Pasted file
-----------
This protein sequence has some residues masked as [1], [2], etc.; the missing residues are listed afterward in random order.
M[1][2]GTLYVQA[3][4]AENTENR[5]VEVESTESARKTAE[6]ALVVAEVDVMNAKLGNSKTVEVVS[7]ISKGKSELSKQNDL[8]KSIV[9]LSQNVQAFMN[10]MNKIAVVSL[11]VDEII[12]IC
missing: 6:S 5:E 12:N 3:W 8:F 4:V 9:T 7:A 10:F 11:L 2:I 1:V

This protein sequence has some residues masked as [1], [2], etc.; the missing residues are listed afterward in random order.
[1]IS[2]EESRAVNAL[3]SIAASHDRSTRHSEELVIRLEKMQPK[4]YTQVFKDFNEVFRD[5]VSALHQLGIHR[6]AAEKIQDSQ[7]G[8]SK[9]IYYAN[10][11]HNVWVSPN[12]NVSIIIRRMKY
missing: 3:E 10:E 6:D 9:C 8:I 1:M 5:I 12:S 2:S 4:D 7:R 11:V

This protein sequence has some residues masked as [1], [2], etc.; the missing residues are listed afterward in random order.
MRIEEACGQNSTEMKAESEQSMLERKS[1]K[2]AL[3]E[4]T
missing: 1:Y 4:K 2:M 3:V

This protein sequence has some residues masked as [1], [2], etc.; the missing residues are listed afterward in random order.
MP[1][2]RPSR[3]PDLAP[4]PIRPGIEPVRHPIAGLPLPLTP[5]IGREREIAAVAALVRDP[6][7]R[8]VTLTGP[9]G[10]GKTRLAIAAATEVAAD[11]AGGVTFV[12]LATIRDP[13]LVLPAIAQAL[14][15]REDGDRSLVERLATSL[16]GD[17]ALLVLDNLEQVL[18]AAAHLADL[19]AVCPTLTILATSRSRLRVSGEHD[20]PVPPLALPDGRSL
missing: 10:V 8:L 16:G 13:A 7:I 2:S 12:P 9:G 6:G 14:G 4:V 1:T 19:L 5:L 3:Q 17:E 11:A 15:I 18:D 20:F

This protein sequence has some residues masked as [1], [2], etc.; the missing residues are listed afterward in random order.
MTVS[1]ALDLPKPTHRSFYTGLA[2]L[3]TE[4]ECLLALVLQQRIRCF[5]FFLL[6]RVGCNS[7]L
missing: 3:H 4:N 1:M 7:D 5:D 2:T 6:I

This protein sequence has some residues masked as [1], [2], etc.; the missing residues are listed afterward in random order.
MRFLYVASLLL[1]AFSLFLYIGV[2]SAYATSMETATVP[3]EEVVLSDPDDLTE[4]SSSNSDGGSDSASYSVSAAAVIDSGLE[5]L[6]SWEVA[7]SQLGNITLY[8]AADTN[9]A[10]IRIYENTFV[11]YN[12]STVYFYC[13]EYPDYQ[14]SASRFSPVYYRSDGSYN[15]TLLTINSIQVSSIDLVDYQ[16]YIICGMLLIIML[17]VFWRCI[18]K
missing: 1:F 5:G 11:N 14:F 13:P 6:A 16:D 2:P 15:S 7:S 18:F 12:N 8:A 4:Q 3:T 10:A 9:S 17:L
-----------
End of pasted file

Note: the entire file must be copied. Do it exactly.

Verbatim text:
This protein sequence has some residues masked as [1], [2], etc.; the missing residues are listed afterward in random order.
M[1][2]GTLYVQA[3][4]AENTENR[5]VEVESTESARKTAE[6]ALVVAEVDVMNAKLGNSKTVEVVS[7]ISKGKSELSKQNDL[8]KSIV[9]LSQNVQAFMN[10]MNKIAVVSL[11]VDEII[12]IC
missing: 6:S 5:E 12:N 3:W 8:F 4:V 9:T 7:A 10:F 11:L 2:I 1:V

This protein sequence has some residues masked as [1], [2], etc.; the missing residues are listed afterward in random order.
[1]IS[2]EESRAVNAL[3]SIAASHDRSTRHSEELVIRLEKMQPK[4]YTQVFKDFNEVFRD[5]VSALHQLGIHR[6]AAEKIQDSQ[7]G[8]SK[9]IYYAN[10][11]HNVWVSPN[12]NVSIIIRRMKY
missing: 3:E 10:E 6:D 9:C 8:I 1:M 5:I 12:S 2:S 4:D 7:R 11:V

This protein sequence has some residues masked as [1], [2], etc.; the missing residues are listed afterward in random order.
MRIEEACGQNSTEMKAESEQSMLERKS[1]K[2]AL[3]E[4]T
missing: 1:Y 4:K 2:M 3:V

This protein sequence has some residues masked as [1], [2], etc.; the missing residues are listed afterward in random order.
MP[1][2]RPSR[3]PDLAP[4]PIRPGIEPVRHPIAGLPLPLTP[5]IGREREIAAVAALVRDP[6][7]R[8]VTLTGP[9]G[10]GKTRLAIAAATEVAAD[11]AGGVTFV[12]LATIRDP[13]LVLPAIAQAL[14][15]REDGDRSLVERLATSL[16]GD[17]ALLVLDNLEQVL[18]AAAHLADL[19]AVCPTLTILATSRSRLRVSGEHD[20]PVPPLALPDGRSL
missing: 10:V 8:L 16:G 13:A 7:I 2:S 12:P 9:G 6:G 14:G 4:V 1:T 19:L 5:L 3:Q 17:E 11:A 15:I 18:D 20:F

This protein sequence has some residues masked as [1], [2], etc.; the missing residues are listed afterward in random order.
MTVS[1]ALDLPKPTHRSFYTGLA[2]L[3]TE[4]ECLLALVLQQRIRCF[5]FFLL[6]RVGCNS[7]L
missing: 3:H 4:N 1:M 7:D 5:D 2:T 6:I

This protein sequence has some residues masked as [1], [2], etc.; the missing residues are listed afterward in random order.
MRFLYVASLLL[1]AFSLFLYIGV[2]SAYATSMETATVP[3]EEVVLSDPDDLTE[4]SSSNSDGGSDSASYSVSAAAVIDSGLE[5]L[6]SWEVA[7]SQLGNITLY[8]AADTN[9]A[10]IRIYENTFV[11]YN[12]STVYFYC[13]EYPDYQ[14]SASRFSPVYYRSDGSYN[15]TLLTINSIQVSSIDLVDYQ[16]YIICGMLLIIML[17]VFWRCI[18]K
missing: 1:F 5:G 11:N 14:F 13:P 6:A 16:D 2:P 15:S 7:S 18:F 12:N 8:A 4:Q 3:T 10:A 9:S 17:L